Those big yellow school buses you see during the school year transport 23 million children each school day. According to the National Safety Council, school buses are one of the safest modes of transportation, too — even more so than walking or riding in the family vehicle.
The most dangerous part of riding a school bus isn’t riding the bus at all — it’s getting on and off of it. Here are some safety tips from the National Highway Traffic Safety Administration to help keep students, motorists and parents safe when around school buses.
Tips for children:
— Plan to arrive at the bus stop five minutes early.
— Stand at least 6 feet from the curb.
— Do not move toward the bus until it stops completely and the door opens. The driver should tell you it is okay to board.
— If you have to cross the street to get on the bus, walk at least 10 feet in front of the bus. Make sure you can see the bus driver and he or she can see you.
— Do not walk behind the school bus.
— If you drop something, do not bend down to pick it up. Tell the bus driver and he or she will let you know when you can pick it up.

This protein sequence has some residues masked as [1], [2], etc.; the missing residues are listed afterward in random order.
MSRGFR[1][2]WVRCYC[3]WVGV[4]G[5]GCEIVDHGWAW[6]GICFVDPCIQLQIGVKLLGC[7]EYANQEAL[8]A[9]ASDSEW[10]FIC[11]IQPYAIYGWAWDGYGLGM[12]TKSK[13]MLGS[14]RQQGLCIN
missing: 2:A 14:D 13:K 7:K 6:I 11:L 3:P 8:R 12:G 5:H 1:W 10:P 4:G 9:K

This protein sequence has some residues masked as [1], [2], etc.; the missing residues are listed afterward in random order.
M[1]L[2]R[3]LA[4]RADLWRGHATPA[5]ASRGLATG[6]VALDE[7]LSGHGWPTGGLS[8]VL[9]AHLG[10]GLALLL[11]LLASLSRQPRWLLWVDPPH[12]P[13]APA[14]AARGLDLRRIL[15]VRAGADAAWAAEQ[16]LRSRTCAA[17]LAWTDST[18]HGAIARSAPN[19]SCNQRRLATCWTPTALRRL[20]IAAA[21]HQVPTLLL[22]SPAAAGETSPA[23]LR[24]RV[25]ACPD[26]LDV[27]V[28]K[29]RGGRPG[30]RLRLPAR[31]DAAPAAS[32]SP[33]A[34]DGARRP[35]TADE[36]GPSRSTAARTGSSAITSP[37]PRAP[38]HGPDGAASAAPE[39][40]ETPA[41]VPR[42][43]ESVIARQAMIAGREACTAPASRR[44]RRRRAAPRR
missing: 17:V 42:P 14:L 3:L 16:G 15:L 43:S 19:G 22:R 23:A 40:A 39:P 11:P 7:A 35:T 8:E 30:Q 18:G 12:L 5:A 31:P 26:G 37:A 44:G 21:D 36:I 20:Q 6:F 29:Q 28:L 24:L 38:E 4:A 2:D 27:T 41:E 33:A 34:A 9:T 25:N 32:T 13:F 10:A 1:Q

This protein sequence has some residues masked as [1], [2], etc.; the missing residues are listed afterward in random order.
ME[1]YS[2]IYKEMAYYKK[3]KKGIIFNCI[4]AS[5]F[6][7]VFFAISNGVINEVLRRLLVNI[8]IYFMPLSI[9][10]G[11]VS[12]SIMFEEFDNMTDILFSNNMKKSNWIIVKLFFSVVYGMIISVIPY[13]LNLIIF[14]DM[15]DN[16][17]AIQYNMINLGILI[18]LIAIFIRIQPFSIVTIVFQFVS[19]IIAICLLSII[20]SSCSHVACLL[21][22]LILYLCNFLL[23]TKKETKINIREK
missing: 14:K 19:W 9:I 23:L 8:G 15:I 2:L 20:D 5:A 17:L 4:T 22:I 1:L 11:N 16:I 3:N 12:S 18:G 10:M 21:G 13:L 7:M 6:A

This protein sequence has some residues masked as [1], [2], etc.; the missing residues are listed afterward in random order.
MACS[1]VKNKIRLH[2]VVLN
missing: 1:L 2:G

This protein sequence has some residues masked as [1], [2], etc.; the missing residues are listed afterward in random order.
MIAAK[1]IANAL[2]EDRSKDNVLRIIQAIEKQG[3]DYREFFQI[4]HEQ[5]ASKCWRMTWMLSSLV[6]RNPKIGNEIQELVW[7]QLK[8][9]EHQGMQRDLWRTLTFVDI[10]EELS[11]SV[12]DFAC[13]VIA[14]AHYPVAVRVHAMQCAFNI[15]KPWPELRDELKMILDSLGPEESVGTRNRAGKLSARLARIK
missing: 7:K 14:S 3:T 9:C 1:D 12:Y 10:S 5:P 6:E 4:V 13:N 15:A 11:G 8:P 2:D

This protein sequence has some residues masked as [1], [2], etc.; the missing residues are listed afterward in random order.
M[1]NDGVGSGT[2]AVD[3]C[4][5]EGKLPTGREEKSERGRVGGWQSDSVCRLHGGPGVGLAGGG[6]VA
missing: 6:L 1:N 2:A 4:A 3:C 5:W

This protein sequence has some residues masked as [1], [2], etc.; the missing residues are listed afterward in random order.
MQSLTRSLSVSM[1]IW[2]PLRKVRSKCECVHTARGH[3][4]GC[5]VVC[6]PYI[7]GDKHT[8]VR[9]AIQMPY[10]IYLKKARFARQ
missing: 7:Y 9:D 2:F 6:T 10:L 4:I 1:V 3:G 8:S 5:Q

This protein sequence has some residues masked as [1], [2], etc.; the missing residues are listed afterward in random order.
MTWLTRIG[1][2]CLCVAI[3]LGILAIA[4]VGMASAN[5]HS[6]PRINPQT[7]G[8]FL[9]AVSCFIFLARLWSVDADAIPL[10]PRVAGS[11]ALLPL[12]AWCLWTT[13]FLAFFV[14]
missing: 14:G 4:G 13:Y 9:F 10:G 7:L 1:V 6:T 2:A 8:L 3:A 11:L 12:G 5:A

Tips for motorists:
— Always watch for children crossing your driveway or heading in your direction before backing up.
— Drive slowly. Watch for children in the street.
— Know where the school bus stops are in your area.
— Children are taught road safety, but can dart out in front of you in an instant. Be prepared to stop quickly.
— Know the school bus laws in Tennessee. Yellow flashing lights mean that the bus will be stopping to drop off or pick up children. Red flashing lights and a stop arm mean that the bus is stopped and children are getting off or on the bus. Cars are not allowed to proceed until the stop arm is pulled back in and the flashing red lights are turned off.
If your child is injured in a school bus accident, there may be several defendants that could be listed in a lawsuit. An experienced lawyer can help you determine how to proceed when seeking compensation.
Source: Consumer Reports, “School Bus Safety Tips Tips for drivers and children to improve safety around school buses,” Michelle Naranjo, accessed Sep. 09, 2016